ROOS ionization chamber (PTW-Freiburg, 2004): The ROOS ionization chamber is a detector to be used for relative dose measurements in high energy photon and electron fields. The detector is hemispherically shaped, approximately 12 mm in diameter and has a flat bottom for easy positioning. Surface measurements can be performed by taping the detectors to the patients skin. The in vivo semi-conductor probe response may vary with energy, SSD, filed size, wedge filter, incidence angle, dose per pulse, temperature, accumulated dose and patient thickness. These variations may vary from detector to detector, therefore, it is important to calibrate the detector under the conditions of the current clinical application before use.
Treatment planning system: Treatment plans for conformal and IMRT techniques have been simulated for a RANDO phantom using a 3D TPS (CadPlan, Varian). Virtual simulations h ave been performed using a CT-simulator. The CT scan data and plan parameters were exported in a usual way to the treatment planning system. The treatment plans were delivered on a Varian Clinac 2300 (C/D) linear accelerator, using a 6 MV photon beam. The build-up dose was measured in a regular square, 30x30 cm2.
RESULTS AND DISCUSSION
Reproducibility and uniformity check: The reproducibility of the irradiation procedure was investigated by exposing 7 EBT2 films to 2.18 Gy photon on different days. This step is important in order to make sure that the irradiation source is stable and the irradiation procedure is consistent. Table 1 presents the optical density of each irradiated film scanned by the Epson scanner at the same settings. The coefficient of variation of the mean optical density is less than 3% which is the same accuracy attained by the ionization chamber. The uncertainty in the measured optical density was evaluated using the Epson scanner for the repeat scanning of uniformly exposed calibration films selected from the red and green color regions (Table 2).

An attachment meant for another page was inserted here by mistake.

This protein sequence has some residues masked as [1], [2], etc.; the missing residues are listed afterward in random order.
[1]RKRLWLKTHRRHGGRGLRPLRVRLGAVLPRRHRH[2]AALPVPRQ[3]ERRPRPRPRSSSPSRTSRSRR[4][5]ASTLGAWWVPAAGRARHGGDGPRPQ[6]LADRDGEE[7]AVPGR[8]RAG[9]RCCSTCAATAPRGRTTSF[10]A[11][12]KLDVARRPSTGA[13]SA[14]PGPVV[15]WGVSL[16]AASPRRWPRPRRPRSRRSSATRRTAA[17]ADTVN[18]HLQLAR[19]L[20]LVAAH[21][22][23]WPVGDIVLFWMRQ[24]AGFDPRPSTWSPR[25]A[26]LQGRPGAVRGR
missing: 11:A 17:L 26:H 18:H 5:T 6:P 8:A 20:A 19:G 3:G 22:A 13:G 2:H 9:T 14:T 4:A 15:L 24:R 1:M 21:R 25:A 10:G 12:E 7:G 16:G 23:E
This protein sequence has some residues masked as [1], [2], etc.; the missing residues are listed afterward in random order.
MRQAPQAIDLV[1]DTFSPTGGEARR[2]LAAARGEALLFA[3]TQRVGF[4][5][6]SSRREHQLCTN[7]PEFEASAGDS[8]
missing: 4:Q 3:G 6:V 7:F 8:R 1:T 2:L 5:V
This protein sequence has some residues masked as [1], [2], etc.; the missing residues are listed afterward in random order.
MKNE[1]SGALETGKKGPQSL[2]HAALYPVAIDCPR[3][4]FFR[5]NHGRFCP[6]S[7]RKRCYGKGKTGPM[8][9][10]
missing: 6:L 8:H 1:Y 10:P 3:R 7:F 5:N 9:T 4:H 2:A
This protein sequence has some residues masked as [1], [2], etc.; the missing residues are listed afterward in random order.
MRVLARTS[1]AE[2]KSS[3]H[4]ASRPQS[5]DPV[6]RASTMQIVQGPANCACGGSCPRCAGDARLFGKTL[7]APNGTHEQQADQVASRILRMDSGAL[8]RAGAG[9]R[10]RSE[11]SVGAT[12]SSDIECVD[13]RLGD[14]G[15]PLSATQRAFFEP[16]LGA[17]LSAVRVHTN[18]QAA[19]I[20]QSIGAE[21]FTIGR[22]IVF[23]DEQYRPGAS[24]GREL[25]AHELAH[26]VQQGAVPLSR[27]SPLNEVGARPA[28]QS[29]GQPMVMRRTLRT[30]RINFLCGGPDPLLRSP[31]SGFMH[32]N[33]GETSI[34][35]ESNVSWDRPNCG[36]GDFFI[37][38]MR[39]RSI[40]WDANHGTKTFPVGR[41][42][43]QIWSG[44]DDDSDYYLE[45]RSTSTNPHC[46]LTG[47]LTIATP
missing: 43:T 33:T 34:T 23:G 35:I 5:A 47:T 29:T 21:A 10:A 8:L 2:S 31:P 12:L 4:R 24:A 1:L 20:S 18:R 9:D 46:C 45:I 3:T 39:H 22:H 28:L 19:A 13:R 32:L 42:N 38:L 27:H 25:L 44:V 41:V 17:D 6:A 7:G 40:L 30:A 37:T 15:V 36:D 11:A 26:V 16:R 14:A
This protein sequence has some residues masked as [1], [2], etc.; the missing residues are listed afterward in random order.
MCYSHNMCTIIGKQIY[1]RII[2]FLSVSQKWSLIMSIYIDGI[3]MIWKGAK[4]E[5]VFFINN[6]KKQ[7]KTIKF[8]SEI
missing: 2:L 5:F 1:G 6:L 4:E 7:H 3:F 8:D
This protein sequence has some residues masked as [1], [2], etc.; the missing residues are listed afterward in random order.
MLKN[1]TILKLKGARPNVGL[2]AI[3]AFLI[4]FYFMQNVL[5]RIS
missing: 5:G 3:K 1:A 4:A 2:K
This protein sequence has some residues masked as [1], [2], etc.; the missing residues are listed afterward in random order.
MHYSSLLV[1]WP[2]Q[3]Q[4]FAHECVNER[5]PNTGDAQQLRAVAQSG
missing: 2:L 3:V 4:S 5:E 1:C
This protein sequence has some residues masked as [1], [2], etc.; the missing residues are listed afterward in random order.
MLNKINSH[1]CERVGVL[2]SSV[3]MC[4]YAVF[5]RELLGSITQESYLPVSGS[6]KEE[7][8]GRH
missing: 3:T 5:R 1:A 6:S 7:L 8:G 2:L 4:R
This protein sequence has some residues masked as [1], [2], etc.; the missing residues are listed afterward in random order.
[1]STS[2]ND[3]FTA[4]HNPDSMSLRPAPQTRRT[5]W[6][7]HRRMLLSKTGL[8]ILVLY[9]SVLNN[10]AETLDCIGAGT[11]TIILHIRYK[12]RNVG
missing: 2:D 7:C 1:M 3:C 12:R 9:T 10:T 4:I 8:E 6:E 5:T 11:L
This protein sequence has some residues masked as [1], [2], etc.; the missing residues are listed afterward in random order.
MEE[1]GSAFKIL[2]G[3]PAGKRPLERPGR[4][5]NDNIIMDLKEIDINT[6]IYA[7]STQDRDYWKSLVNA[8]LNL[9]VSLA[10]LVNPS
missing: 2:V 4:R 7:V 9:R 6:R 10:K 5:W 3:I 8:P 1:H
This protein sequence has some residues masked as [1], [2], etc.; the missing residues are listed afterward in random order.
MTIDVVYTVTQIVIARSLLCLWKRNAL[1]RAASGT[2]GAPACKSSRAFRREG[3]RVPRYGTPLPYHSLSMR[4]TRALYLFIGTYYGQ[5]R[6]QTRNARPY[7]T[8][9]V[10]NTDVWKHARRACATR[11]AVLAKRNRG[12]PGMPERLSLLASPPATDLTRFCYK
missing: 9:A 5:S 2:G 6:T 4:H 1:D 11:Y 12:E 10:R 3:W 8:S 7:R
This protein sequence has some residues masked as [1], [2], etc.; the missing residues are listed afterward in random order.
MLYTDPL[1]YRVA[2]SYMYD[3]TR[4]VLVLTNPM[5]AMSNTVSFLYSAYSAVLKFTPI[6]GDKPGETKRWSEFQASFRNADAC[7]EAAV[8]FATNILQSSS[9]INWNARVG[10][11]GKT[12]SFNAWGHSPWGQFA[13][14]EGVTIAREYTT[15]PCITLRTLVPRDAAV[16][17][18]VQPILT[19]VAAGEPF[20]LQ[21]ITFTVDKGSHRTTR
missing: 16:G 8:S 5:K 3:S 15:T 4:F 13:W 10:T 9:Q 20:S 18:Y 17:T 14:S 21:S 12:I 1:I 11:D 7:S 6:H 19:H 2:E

||Repeated irradiation of 2.18 Gy photons and read out by the Epson flatbed scanner
||Repeated scanning of irradiated EBT2 film using Epson scanner
||Uniformity of the Epson CCD, optical density profile across a uniformly exposed EBT2 film
A film of 3 Gy was scanned 10 times using a resolution of 300 dpi and scanning area of 1 cm2. The uncertainty obtained from repeat scans is generally less than 1.0%.
The film uniformity has been evaluated by measuring the OD profile across a uniformly exposed film as shown in Fig. 2. The variation was insignificant and the uncertainty was less than 1.3%. Experiments to investigate a front back flipping effect did not show any change in optical density value and optical density profile.
Sensitometric curve: A calibration curve was used to convert the optical densities to dose. Since determining the dose response of Gafchromic EBT2 is a very critical step in utilizing these films in dose determination, the effect of dose rate, films position and beam orientation on EBT2, dose response was investigated. A set of 36 EBT2 films (2x2 cm2) was prepared for this purpose. The irradiation of these films was performed separately and perpendicular to the beam axis. The doses ranged from 2.18 to 10.91 cGy. The dose rate was increased as the dose to the film increases. At each dose point, 2 films were placed at dose maximum (1.5 cm). All films were read out after at least 24 h. This time delayed post-irradiation is necessary for the films to stabilize.
The films were scanned on the Epson Expression 10000XL transmission flatbed scanner at a resolution of 300 dpi in color scale and saved as a TIFF file. Optical density was averaged over about 1x1 cm2 in the central part of the film. A calibration curve was then constructed using a third-order polynomial fit to the data. Figure 3 shows the dose response of the EBT2 films for red, green and blue colors. The dynamic range for the red and green colors starts from 0.20-10 Gy.
||Calibration curves of EBT2 films irradiated by 6 MV photons and read out using Epson Expression 10000XL scanner
The maximum optical density was shown for the blue color. This indicates that the highest sensitivity of the EBT2 film is for the blue color and for a dose range from 0.5-10 cGy. It is likely that the sensitometric curves can be extended beyond 10 Gy. Similarly, the same films were also scanned using the other scanning systems. Figure 4-6 show the dose response of the EBT2 films scanned by the UV-visible spectrophotometer (JASCO V-670) (UV-Vis), digital densitometer (Model 07-443), and Cannon commercial flatbed scanner (CanoScan LiDE 110), respectively.